ASU carillon concert to celebrate Independence Day


June 19, 2014

The ASU Carillon Society will present a free concert of patriotic music in honor of Independence Day, from noon to 1 p.m., July 3.

Performing on the Symphonic Carillon will be University Carillonneurs William Swayze and Kevin Snow, and Arizona State Credit Union Student Carillonneur Jacob Hofeling. Jacob Hofeling playing the ASU carillon Download Full Image

The concert may be enjoyed near the Memorial Union and on Old Main Lawn, or at the carillon, located on the lower level of Old Main.

The 258-bell Symphonic Carillon was a gift to the university in 1966 from Associated Students of ASU. It is a memorial to those who gave their lives in service to their country.

For more information, send an e-mail to carillon@au.edu, or go to www.asu.edu/carillon.

ASU Tribal Nations Tour travels to Navajo, Hopi communities


June 19, 2014

Arizona State University American Indian students traveled with student athletes to Hopi and Navajo lands June 20-22 to bring the university to tribal nations, learn about Native cultures and share in healthy activities.

This is the second year that this Health and Wellness/Culture Exchange component of the longstanding “Tribal Nations Tour” has taken ASU students and staff to the far reaches of the state in an innovative endeavor to interact with tribal members, encourage higher education and wellness, and work on community service projects. students in Moenkopi Download Full Image

“ASU works hard to provide their student athletes with experiences within the communities throughout Arizona. It's great to see them reaching out to the Native American communities. Their presence will serve as a reminder to all youth that a college education is a dream that can become a reality," said LuAnn Leonard, Arizona Board of Regents member and executive director of the Hopi Education Endowment Fund.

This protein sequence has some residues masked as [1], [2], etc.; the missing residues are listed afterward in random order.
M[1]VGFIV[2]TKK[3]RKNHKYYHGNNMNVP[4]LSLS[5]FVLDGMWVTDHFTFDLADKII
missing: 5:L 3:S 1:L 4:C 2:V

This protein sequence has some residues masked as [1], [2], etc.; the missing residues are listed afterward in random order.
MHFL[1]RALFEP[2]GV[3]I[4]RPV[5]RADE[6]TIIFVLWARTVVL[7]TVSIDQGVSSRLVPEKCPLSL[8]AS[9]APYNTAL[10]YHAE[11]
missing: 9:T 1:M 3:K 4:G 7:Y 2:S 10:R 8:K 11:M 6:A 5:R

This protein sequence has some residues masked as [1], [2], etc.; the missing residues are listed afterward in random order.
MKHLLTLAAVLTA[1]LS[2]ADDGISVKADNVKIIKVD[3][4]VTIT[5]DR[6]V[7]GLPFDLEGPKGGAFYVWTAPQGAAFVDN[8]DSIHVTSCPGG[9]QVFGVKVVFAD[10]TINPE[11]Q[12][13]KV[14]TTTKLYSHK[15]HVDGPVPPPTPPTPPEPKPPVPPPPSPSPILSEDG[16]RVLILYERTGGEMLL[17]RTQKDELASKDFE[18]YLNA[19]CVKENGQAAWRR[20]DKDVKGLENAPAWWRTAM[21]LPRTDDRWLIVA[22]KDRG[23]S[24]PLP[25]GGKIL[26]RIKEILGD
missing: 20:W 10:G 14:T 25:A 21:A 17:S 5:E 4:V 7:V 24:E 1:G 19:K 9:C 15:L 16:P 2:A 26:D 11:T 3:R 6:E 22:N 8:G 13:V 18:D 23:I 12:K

ASU has one of the highest American Indian student populations in the nation and is a leading university in the country for awarding graduate degrees to American Indian students. In addition, the Tribal Nations Tour was featured as a best practice at the National Indian Education Association Conference and the annual College Board conference.

Students who joined this year’s tour learned about traditional Hopi perspectives on running, dined as Navajos do on roast mutton, participated in a “Sun Devils 5k Run and 3k Walk” and learned about Navajo contemporary and traditional culture. Tribal Nations Tour participants met with the Hopi Opportunity Youth Initiative, enjoyed a Hopi dinner and learned about the tribe’s culture. The tour is coordinated by the ASU President’s Office of American Indian Initiatives.

Joining the Tribal Nations Tour last year was a meaningful endeavor for Sun Devil Athletics student athletes and staff members who had “an incredibly powerful and memorable experience,” said William Kennedy, ASU associate athletic director.

“The opportunity to engage with the Native American community through service projects and cultural exchanges gave the group an in-depth look and appreciation of the Native American culture,” he added.

Some students are joining the tour again after a great experience last year that proved beneficial to all of the parties involved.

“The collaboration between the American Indian Initiatives office and the ASU Athletic Department is beneficial in strengthening relationships between the university and Tribal Nations. The partnership demonstrates ASU's commitment to not only attracting American Indian students, but also to the improvement of tribal communities,” said Justin Hongeva, who is a member of the Hopi tribe and earning his master’s degree in American Indian Studies at ASU.

ASU American Indian students encourage youth to pursue higher education by setting an example, and student athletes on the tour promote healthy lifestyles through physical activity. “In exchange, ASU athletes learn about life on the reservation, which is important as American Indians are very much underrepresented in American society,” Hongeva added.